The English novelist Julian Barnes lost his wife several years ago, and in Levels of Life he writes his way through grief. Adam Begley on an unconventional memoir/story/essay.
Joan Didion wrote The Year of Magical Thinking in the twelve months following the death of her husband, writer John Gregory Dunne; Antonia Fraser was nearly as speedy with Must You Go? My Life with Harold Pinter; and Joyce Carol Oates’ A Widow’s Story was mostly composed of raw journal entries from the early weeks and months after the death of her editor husband. Julian Barnes is the outlier in the mini-trend of grieving writers lamenting late literary spouses: He waited a full four years before offering us Levels of Life, a memorial to his wife of three decades, Pat Kavanagh, a London literary agent. The pause paid off: Barnes has distilled his grief—refined and compacted it—and the result is a powerful dirge and slender but shapely work of art.
Levels of Life is an outlier in other respects, too. Part essay, part short story, part memoir, it defies categorization. Barnes supplies no explanation or justification for its unusual construction, for the unannounced swerve from fact to fiction. His book must be accepted on its own terms; like his grief, it is unique to the circumstance.
He begins with a lively historical essay on ballooning and photography, which introduces us to his three principals: A bluff, dashing Englishman, Fred Burnaby (1842–1885), a soldier and adventurer who crossed the Channel in a hot air balloon in 1882; Gaspard-Félix Tournachon (1820–1910), better known as Nadar, a genius photographer and ardent proponent of aeronautics; and the divine Sarah Bernhardt (1844–1923), who was, in addition to being the world’s most famous actress, another “balloonatic.” Anecdotes about the thrills and perils of ballooning’s infancy segue into the story of Nadar’s attempts to produce the first sky-based photograph.
The man who sat down to write Levels of Life several years after his wife’s death has clearly regained his hope and trust in the patterns made by words.
Flight allowed mankind a new perspective on itself, which aerial photography eventually captured and disseminated. Barnes fast-forwards to the 1968 Apollo 8 mission and the unforgettable first glimpse of Earthrise—the cold, distant blue ball of our planet hovering in darkness above the barren moonscape—to make the case that seeing ourselves from above was a “psychic shock.” As he puts it, when you “put together two things that have not been put together before … the world is changed.”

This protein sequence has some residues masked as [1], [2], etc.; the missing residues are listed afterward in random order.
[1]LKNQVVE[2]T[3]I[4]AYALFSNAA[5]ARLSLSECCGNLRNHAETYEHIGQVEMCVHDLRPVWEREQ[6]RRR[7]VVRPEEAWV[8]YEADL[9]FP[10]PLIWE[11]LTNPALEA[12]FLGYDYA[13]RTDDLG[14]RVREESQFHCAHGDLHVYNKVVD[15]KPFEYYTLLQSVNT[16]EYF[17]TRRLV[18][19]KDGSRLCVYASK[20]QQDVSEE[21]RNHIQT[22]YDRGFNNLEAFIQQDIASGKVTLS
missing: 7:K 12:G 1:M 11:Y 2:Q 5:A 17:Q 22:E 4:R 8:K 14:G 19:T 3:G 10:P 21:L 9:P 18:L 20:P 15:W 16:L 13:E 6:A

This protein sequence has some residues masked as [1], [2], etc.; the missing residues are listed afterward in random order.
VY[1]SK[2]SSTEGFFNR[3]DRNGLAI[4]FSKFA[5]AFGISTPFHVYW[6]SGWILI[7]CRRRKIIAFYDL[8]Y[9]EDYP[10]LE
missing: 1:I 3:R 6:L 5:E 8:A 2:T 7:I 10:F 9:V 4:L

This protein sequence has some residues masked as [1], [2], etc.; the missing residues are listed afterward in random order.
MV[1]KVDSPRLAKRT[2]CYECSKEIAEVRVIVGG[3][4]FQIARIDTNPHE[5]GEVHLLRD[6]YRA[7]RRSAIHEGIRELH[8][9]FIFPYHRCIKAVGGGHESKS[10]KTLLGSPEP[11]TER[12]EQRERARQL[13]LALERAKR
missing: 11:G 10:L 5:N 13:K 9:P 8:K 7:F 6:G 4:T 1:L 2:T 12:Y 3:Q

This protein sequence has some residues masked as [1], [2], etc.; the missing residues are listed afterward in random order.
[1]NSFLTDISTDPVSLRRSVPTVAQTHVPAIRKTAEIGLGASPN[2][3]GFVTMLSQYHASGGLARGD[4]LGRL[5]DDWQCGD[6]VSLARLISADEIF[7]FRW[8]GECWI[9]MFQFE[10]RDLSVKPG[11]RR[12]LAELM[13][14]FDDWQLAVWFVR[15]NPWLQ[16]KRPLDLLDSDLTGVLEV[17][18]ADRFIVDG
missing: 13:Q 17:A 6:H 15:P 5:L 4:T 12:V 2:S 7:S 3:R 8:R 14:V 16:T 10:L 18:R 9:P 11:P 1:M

Putting together two things is what Barnes does to fine effect in the second section of Levels of Life. He plays matchmaker to Fred Burnaby and Sarah Bernhardt, launching a love affair that is at once entirely plausible and purely made up. The tone of the book changes almost imperceptibly, and suddenly we’re voyeurs, eavesdropping on an invented 19th-century dalliance. Watching Bernhardt charm Burnaby, and watching Burnaby fall helplessly in love—“‘Hook, line and sinker,’ he said to his uniformed reflection in the cheval glass of his hotel bedroom”—is fun for the reader, and obviously fun for Barnes. In Nothing to Be Frightened Of, an extended meditation on family and mortality written a couple of years before Kavanagh’s death, he remarked on those moments when a writer’s imagination “catches a sudden upcurrent and the weightless, wonderful soaring that is the basis of fiction delightingly happens.” Who needs a balloon?
We land with a bump in the third section of the book, a seemingly artless account of Barnes’ devastation. “It was thirty-seven days from diagnosis to death.” He doesn’t identify his wife’s illness (brain cancer according to her obituary); he provides absolutely no information about her life before him or apart from him; and gives us only brief, hazy glimpses of their life together. In short, he presents us with an absence.
The report of his anguish at that absence is unsparing, and brutally convincing. A friend, herself a heartbroken widow, tells the heartbroken widower, “The thing is—nature is so exact, it hurts exactly as much as it is worth, so in a way, one relishes the pain.” The grieving is commensurate with the loving, a testament to what’s missing.
On its own, this third section would be unbearable: too sad, too thin. But juxtaposition with the essay and the short story triggers a kind of expansion of meaning that lifts the memoir out of its swampy misery. Barnes weaves echoes of the first two sections into the third. Allusions to ballooning and Nadar’s aerial photography, along with Burnaby and Bernhardt’s fictive romance, recur repeatedly, an insistent leitmotif—and this, oddly enough, swells hope for Barnes’ recovery.
Grief, he tells us, “destroys all patterns, destroys even more: the belief that any pattern exists.” But he also tells us, “Writers believe in the patterns their words make, which they hope and trust add up to ideas, to stories, to truths.” The man who sat down to write Levels of Life several years after his wife’s death has clearly regained his hope and trust in the patterns made by words.
Barnes quotes E.M. Forster: “One death may explain itself, but it throws no light upon another.” Grief is isolating, dividing the mourner from anyone who has yet to endure grief. This division is “absolute,” according to Barnes—and yet the purpose of his book is to show us how it feels to be on the other side. The book succeeds, thanks to the patient and meticulous work that went into its construction, and thanks also to the “roaring sense of uplift” you get when you put together two things that have not been put together before.